How are transit riders and transit services being impacted by coronavirus? Here’s a Detroit-area summary.
Stay home if you can!
As the experts say, if you can stay home, stay home! Avoid non-essential travel, whether on the bus or other modes. Since people can carry the coronavirus for several days without any symptoms, that’s the single best way to slow the spread and save lives!
However, not everyone can stay home.
Transit remains essential for people who can’t stay home.
Nurses, janitors, pharmacy techs, grocery clerks, fire fighters – we all depend on these people, many of whom depend on transit!
For everyone who needs it, public transit services are essential and must be maintained, even in emergency situations as we are dealing with today.
Yes, despite the pandemic, you can ride the bus if you need to.
While Governor Whitmer banned “all assemblages of more than 50 people in a single indoor shared space,” the rule exempts “assemblages for the purpose of mass transit, the purchase of groceries or consumer goods, or the performance of agricultural or construction work.”
Transit is now FREE!
This is largely being done as a health measure to minimize interactions between passengers and drivers and to minimize the need to touch fareboxes. But it’s also a nice relief for passengers!
Transit agencies working to maintain transit, while minimizing risks.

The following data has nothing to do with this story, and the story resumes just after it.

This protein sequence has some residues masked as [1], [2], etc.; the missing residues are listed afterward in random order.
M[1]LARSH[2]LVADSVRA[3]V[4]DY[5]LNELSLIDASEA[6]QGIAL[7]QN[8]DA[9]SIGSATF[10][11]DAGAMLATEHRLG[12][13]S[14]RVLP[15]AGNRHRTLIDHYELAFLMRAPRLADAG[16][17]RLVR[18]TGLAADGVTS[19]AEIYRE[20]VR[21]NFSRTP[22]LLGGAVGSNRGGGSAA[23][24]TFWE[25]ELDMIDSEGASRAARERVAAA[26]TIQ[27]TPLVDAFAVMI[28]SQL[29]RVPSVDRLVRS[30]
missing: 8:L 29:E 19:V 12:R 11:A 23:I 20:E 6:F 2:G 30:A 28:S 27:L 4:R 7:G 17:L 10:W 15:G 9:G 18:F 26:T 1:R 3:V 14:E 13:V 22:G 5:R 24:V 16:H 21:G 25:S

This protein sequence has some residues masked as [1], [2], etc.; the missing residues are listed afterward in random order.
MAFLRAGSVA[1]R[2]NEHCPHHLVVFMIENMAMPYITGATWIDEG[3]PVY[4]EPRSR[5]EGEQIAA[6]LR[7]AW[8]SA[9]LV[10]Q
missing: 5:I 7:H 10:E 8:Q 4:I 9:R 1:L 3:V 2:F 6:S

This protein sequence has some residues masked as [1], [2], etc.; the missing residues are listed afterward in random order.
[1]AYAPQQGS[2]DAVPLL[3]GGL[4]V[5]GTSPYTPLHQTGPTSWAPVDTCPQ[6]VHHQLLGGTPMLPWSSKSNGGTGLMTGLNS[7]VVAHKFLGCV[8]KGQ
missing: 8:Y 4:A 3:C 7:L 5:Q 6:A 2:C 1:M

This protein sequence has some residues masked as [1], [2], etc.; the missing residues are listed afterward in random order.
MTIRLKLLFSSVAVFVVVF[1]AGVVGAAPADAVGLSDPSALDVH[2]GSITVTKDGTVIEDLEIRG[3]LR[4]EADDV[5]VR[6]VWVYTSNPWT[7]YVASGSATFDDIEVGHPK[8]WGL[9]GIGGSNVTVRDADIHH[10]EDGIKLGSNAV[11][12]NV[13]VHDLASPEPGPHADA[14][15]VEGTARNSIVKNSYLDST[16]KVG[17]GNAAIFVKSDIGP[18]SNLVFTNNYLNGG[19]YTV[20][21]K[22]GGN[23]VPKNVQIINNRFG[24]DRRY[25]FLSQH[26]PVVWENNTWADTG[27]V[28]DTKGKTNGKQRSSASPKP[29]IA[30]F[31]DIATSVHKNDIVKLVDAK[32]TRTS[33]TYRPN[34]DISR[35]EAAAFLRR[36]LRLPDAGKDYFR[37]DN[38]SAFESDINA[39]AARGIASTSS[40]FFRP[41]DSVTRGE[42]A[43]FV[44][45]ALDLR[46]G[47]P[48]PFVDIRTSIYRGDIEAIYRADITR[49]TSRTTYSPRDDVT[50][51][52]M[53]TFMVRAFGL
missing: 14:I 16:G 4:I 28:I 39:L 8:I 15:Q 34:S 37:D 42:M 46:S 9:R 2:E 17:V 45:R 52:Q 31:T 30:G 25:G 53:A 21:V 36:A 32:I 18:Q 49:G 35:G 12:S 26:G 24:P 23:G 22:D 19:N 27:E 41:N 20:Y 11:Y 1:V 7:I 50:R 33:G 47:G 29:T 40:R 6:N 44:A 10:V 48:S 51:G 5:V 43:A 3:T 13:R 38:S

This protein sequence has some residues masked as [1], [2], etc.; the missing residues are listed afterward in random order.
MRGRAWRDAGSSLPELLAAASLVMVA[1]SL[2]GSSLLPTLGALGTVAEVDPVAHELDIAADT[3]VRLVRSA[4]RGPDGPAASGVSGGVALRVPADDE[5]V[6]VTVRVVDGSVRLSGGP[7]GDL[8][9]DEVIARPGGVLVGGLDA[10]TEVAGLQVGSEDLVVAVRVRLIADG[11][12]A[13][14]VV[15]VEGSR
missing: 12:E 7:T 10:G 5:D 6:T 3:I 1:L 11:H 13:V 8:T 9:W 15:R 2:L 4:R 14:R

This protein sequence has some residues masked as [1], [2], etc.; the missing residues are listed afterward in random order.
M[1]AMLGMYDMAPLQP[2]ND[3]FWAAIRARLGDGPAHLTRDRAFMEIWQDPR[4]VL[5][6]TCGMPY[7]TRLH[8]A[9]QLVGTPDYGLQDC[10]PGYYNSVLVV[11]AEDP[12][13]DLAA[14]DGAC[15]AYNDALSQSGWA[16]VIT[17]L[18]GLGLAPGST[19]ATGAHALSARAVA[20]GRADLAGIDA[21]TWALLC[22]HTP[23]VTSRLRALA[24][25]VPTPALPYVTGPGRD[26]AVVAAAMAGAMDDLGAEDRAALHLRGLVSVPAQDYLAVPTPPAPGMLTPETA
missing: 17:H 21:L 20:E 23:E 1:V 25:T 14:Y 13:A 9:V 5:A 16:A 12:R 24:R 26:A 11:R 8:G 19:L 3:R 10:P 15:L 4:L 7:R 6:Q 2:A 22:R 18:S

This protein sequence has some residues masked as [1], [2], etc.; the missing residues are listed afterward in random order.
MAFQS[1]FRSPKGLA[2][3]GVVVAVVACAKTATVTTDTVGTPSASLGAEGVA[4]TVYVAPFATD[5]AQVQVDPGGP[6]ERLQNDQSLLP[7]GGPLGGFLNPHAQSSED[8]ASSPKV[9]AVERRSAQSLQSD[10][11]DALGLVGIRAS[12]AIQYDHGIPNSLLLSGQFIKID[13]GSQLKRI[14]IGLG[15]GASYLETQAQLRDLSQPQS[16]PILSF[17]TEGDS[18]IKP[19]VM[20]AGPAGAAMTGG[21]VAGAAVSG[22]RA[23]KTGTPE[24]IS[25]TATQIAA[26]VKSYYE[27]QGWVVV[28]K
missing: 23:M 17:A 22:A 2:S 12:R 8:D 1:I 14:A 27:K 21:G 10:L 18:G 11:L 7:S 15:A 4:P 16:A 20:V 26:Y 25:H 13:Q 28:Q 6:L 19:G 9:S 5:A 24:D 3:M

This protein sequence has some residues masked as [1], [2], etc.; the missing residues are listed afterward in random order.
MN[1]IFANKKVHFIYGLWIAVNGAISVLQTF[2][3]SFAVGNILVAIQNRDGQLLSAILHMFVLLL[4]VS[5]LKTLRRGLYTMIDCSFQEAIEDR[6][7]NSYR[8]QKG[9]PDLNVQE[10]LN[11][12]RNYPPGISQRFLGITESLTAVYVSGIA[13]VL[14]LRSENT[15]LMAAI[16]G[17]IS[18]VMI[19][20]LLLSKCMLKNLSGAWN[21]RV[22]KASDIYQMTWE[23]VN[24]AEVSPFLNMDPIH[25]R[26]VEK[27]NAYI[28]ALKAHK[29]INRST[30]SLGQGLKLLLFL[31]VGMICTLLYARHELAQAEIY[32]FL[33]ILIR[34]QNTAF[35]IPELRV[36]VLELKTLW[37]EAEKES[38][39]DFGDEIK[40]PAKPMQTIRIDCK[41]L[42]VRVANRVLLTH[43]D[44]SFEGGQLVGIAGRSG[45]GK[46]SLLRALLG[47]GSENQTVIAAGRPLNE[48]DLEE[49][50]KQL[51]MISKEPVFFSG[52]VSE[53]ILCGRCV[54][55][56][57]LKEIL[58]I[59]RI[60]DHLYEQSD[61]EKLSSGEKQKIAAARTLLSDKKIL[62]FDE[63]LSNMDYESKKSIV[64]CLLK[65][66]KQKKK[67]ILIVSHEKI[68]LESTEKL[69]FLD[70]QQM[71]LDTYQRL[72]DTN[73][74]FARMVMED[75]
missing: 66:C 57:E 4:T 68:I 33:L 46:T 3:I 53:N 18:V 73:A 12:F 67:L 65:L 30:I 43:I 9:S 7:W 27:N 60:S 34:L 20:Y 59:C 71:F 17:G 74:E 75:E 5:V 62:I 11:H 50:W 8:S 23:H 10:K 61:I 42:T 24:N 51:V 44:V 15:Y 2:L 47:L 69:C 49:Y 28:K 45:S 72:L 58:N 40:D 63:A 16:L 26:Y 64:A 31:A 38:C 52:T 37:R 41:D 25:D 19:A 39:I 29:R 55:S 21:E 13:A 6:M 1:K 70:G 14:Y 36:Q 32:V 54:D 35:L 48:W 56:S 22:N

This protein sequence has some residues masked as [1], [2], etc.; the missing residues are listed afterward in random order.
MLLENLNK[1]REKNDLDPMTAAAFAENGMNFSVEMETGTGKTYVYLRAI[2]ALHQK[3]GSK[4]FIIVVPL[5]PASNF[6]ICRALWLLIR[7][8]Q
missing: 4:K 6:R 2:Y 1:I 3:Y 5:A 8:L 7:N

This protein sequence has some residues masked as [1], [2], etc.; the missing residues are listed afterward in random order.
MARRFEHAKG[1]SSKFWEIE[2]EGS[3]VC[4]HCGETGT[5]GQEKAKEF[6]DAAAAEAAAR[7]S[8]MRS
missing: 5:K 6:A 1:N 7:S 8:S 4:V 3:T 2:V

DDOT drivers refused to work on Tuesday March 17 due to concern that they didn’t have adequate protective gear, wouldn’t have bathroom facilities once restaurants closed, and their concerns weren’t being listened to. After that one day stoppage and intense negotiations with Mayor Duggan, those problems have now been resolved and service has been restored.
For the next few months, all passengers who physically can will get on and off SMART and DDOT buses using the rear door of the bus. Riders who need the wheelchair lift or lowered entry can still use the front door.
What’s happening elsewhere?
As health officials urge individuals take preventative actions to avoid exposure to and spread of the virus, some common spaces are necessary for the public to occupy — such as mass transit. . . . Transit agencies are taking it upon themselves to combat the spread — and comfort customers — before ridership takes a massive hit.Smart Cities, ” How the 5 largest US transit systems are handling coronavirus,” March 9, 2020
As a result, most cities with large transit systems are doubling down on deep cleaning their subway cars, buses, turnstiles, and handrails — doing their best to assuage riders’ concerns.
According to Chad Chitwood of APTA, “Public transit systems have longstanding contagious virus response plans that are being adapted, updated, and put into action,” most of which revolve around cleaning and reminding riders about best hygiene practices.Vox, “Should you take public transit during a pandemic?” March 13, 2020
This is clearly a hard time for transit riders, drivers, and the overall transit industry. But this service remains critical, so must be maintained and continue to improve and adjust to the times.